A tweet recently came across my feed about an article by Pluchino et al. that generated some media interest last year, and that looks at the relative roles of luck and talent in people’s success. The paper gives some interesting empirical support to a contention that many, including me, intuitively feel is true: “The most successful people in the world aren’t necessarily the most talented. They are the luckiest”.
In this season of early career researchers going on the job market, and academics preparing for the fall grant submission deadlines, with their wildly uncertain outcomes, this seems an important subject to tackle. Specifically, Pluchino et al. explore the seeming contradiction between the normal distribution of talent in the population for any given activity, and the fact that success (or wealth, at least) follows what is sometimes called a Paretto distribution: Very few people are very wealthy, and very many people are not.
Anyone who has heard a Bernie Sanders speech about the top one percent of the top one percent will be familiar with the idea. If most people are of average talent, and only very few have very low or very high talent, and if success is primarily tied to talent, then most people should have average success, very few people should have very low or very high success. In reality, however, we find that very few people have very high success, and very many people have relatively low success. I believe this is true in academia, but also in sports, the arts, or any field of human endeavour. It bears looking into.
I’ve written about the role of luck in my own academic journey, and I am quite convinced that luck is a dominant factor in most important outcomes in our lives. Pluchino et al. agree, and they even claim to demonstrate, using an agent-based simulation, that luck is the only really significant driver of success. “An important result of the simulations is that the most successful agents are almost never the most talented ones, but those around the average of the Gaussian talent distribution”.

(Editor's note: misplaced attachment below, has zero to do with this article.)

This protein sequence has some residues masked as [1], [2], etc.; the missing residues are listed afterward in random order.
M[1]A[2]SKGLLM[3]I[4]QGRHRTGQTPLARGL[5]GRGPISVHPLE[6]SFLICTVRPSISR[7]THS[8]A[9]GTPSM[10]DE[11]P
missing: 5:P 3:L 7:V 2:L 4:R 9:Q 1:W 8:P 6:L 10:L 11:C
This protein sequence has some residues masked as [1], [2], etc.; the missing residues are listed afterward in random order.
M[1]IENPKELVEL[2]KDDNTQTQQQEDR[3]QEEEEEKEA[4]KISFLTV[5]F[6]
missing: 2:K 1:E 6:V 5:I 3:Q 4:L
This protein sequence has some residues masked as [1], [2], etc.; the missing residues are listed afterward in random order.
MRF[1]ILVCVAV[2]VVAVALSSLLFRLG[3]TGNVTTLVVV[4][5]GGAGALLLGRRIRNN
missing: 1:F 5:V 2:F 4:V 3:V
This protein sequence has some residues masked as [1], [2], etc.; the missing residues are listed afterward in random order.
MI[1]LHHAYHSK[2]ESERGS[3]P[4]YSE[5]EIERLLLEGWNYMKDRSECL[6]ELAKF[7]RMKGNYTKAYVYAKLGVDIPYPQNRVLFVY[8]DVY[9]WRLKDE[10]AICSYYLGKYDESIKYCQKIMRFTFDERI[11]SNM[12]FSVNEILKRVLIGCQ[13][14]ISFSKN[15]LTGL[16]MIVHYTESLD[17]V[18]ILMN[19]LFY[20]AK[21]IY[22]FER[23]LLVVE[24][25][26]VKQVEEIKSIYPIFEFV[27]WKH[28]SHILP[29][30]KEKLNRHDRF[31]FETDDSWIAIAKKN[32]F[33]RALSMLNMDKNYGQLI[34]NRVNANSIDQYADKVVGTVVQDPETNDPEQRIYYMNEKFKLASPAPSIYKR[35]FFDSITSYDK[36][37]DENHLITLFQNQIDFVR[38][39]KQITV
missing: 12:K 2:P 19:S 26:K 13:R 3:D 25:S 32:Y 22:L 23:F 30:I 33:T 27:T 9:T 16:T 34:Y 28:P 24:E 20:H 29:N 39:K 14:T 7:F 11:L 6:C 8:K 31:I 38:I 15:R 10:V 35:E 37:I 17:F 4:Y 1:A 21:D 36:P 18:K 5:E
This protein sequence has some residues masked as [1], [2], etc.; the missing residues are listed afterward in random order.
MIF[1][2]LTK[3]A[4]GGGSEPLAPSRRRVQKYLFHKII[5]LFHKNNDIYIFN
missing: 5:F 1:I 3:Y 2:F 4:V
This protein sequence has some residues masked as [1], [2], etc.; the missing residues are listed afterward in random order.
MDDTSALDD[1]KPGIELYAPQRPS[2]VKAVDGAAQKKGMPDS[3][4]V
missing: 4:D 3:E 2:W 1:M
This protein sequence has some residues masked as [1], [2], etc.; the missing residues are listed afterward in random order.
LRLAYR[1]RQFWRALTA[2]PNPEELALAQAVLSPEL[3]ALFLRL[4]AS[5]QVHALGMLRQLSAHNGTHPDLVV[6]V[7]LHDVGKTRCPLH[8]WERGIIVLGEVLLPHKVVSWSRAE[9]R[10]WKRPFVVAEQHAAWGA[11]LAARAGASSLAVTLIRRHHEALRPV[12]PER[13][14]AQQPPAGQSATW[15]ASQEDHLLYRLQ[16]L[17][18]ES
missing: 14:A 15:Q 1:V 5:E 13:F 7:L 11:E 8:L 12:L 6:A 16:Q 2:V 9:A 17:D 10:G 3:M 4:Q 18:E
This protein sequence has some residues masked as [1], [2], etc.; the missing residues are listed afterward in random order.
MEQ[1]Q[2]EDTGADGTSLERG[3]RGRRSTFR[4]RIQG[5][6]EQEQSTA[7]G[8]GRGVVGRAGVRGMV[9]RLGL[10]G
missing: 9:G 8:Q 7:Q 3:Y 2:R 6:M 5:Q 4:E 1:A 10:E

They do a good job of demonstrating that luck can be very important, but I think their work needs a bit of expansion to assess the extent to which talent is unimportant. First I analyze the reasons why luck is so dominant in their model, and then I modify it slightly to look at the potential for talent to make a difference.
Pluchino et al.’s model
Pluchino et al. build a model in which a population of individuals with various degrees of talent (normally distributed) are exposed to events throughout their lives. Some of the events are lucky breaks and can increase the success of individuals, and some events are unlucky and decrease success.
When they encounter a lucky event, individuals have a certain probability, proportional to their talent, of benefiting by doubling their current level of success. The more talented individuals have a higher chance of benefitting from lucky events. When individuals encounter unlucky events, their success is cut in half, regardless of talent.
The model is very good at producing a Paretto distribution of success out of a normal distribution of talent. Within a very short time, a very few individuals have achieved very high levels of success, while most individuals have moderate or low success. The very successful individuals are consistently from the middle of the talent distribution, and highly talented individuals often have relatively low success.